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Darren Kies Jan. 27, 2021

I had a call today from a potential client who was injured badly in a single car accident. The driver swerved when a deer ran out. She was the passenger. Under Alabama law, an individual who operates a vehicle is not liable for injuries or damages sustained by a non-paying passenger within the vehicle unless the injured passenger can show that his or her damage resulted from willful or wanton conduct on the part of the driver. Alabama Code Section 32-1-2. Although this law can be beneficial for the driver, it can leave injured passengers (as in this case) without any way to recover for their losses received due to the negligent actions of the driver.

The Alabama Guest Statute was passed in 1935. The law provides that the guest must be transported without payment in order for the statute to apply. Therefore, if the evidence shows that the driver received any payment or other benefit (such as an Uber, cab or bus driver would), then the driver would not be shielded from liability under the Guest Statute. Additionally, if the injured passenger can show that the driver’s improper conduct was willful or wanton, the Guest Statute does not bar recovery. Generally, “willful or wanton” is improper conduct that is greater than “mere negligence”. Examples include drinking and driving, excessive speeding and other types of reckless driving.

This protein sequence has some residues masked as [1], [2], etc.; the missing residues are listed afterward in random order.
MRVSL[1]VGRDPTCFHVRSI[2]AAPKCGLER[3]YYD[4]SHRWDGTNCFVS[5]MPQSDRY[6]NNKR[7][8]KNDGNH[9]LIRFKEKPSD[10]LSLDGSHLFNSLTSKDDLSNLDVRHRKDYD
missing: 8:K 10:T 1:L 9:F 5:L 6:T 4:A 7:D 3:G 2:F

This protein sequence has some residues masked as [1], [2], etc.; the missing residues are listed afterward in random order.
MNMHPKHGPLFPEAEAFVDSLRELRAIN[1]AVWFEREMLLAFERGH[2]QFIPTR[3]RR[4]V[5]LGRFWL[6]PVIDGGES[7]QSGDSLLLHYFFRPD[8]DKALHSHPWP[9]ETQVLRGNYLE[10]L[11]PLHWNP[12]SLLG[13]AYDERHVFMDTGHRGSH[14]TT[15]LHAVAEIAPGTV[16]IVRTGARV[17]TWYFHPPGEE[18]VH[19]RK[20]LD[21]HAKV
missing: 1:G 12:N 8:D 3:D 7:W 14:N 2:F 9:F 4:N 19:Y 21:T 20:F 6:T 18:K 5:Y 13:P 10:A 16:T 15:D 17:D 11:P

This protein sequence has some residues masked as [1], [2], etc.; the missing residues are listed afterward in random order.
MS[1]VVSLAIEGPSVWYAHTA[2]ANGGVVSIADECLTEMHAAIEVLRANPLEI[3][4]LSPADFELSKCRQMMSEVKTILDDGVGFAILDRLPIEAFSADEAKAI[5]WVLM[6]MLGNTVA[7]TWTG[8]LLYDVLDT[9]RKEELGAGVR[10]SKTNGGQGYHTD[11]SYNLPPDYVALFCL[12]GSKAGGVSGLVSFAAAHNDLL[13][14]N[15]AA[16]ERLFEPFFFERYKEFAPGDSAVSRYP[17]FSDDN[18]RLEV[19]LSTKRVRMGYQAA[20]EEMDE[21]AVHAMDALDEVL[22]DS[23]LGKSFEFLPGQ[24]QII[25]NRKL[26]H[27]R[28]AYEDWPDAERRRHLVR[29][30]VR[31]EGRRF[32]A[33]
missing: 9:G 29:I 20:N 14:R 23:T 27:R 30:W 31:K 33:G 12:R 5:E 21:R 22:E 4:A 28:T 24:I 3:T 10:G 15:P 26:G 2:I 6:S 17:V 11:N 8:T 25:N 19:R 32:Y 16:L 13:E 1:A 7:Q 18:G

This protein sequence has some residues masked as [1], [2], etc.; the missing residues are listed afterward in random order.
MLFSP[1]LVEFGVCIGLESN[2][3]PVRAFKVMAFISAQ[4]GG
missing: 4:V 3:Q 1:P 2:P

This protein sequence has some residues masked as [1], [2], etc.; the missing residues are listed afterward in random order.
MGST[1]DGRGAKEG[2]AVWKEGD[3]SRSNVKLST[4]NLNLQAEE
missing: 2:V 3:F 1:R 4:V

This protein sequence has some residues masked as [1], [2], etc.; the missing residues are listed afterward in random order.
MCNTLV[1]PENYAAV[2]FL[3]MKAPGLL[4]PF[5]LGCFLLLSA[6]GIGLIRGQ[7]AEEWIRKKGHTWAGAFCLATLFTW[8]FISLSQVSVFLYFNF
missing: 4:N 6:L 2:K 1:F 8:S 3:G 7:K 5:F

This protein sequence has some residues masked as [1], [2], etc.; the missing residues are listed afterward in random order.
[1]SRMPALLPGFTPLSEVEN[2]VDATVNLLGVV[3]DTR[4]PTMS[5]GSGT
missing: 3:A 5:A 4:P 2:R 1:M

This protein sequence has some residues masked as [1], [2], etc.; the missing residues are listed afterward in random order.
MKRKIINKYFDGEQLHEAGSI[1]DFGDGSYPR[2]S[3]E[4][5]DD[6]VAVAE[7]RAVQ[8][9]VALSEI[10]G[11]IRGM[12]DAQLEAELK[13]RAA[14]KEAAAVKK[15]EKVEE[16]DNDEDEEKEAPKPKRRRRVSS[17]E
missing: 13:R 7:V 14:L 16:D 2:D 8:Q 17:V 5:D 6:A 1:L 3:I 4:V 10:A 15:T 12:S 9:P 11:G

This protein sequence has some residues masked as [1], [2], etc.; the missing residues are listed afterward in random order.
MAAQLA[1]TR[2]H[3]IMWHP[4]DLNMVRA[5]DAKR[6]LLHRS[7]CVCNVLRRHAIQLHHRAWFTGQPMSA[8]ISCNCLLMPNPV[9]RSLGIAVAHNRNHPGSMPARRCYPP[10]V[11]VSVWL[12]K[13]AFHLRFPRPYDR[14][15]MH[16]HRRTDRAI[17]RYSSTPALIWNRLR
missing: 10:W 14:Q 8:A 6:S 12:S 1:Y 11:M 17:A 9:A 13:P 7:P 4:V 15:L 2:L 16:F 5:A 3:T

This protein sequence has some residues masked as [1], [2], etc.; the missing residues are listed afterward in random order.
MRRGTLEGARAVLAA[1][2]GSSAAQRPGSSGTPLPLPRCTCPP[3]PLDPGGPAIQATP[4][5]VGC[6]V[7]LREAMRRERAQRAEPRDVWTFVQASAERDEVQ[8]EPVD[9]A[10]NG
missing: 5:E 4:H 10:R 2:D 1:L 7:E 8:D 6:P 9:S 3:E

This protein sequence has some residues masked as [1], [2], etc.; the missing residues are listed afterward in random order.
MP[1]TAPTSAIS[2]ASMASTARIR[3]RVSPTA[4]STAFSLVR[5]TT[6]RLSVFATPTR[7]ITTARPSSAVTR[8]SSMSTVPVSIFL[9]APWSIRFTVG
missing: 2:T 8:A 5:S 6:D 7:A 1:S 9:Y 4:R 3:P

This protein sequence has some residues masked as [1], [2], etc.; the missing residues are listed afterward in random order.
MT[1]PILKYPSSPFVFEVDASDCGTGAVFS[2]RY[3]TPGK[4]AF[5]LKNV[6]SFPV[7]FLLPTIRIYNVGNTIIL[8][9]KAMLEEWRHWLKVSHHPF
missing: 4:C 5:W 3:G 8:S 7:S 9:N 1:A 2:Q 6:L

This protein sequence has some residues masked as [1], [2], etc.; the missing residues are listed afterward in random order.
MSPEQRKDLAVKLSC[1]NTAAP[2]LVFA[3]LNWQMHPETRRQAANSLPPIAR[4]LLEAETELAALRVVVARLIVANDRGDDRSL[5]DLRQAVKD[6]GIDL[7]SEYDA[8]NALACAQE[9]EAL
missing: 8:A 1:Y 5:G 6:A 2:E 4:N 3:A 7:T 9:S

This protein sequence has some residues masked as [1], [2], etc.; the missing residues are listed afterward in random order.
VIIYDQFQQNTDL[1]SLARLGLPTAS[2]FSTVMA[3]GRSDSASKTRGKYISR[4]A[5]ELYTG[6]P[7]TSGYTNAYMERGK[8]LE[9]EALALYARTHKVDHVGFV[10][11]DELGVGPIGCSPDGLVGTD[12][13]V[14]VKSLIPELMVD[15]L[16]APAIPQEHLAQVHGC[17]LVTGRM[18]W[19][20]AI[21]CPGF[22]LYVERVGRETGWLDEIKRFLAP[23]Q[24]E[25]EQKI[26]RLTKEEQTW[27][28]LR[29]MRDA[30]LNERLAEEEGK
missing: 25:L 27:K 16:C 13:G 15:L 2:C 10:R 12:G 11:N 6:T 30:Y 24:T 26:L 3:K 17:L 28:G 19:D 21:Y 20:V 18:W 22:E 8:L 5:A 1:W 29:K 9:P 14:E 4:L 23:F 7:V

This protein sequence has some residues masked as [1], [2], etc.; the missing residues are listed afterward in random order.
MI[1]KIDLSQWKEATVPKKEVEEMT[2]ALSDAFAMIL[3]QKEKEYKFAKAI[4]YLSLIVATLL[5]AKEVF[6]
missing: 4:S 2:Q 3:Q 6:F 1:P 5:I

Most states have abandoned these types of “guest” or “passenger” statutes.

Although the Guest Statute bars recovery for many injured passengers, it may possible to recover under certain circumstances,.